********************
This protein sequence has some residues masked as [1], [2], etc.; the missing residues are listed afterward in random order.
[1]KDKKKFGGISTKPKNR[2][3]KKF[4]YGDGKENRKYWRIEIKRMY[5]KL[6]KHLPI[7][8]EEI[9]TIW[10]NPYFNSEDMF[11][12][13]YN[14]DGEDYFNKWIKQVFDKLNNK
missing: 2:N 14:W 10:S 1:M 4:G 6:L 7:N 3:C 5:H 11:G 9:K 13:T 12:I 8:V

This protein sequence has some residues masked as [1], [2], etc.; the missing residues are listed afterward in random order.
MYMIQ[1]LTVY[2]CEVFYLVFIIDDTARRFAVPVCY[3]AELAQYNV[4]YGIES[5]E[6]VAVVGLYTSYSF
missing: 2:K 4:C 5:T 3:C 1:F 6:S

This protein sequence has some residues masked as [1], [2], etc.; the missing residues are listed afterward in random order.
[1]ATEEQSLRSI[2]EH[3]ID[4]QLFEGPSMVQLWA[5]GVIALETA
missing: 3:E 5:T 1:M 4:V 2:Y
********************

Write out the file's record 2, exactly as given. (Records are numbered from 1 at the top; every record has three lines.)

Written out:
This protein sequence has some residues masked as [1], [2], etc.; the missing residues are listed afterward in random order.
MYMIQ[1]LTVY[2]CEVFYLVFIIDDTARRFAVPVCY[3]AELAQYNV[4]YGIES[5]E[6]VAVVGLYTSYSF
missing: 2:K 4:C 5:T 3:C 1:F 6:S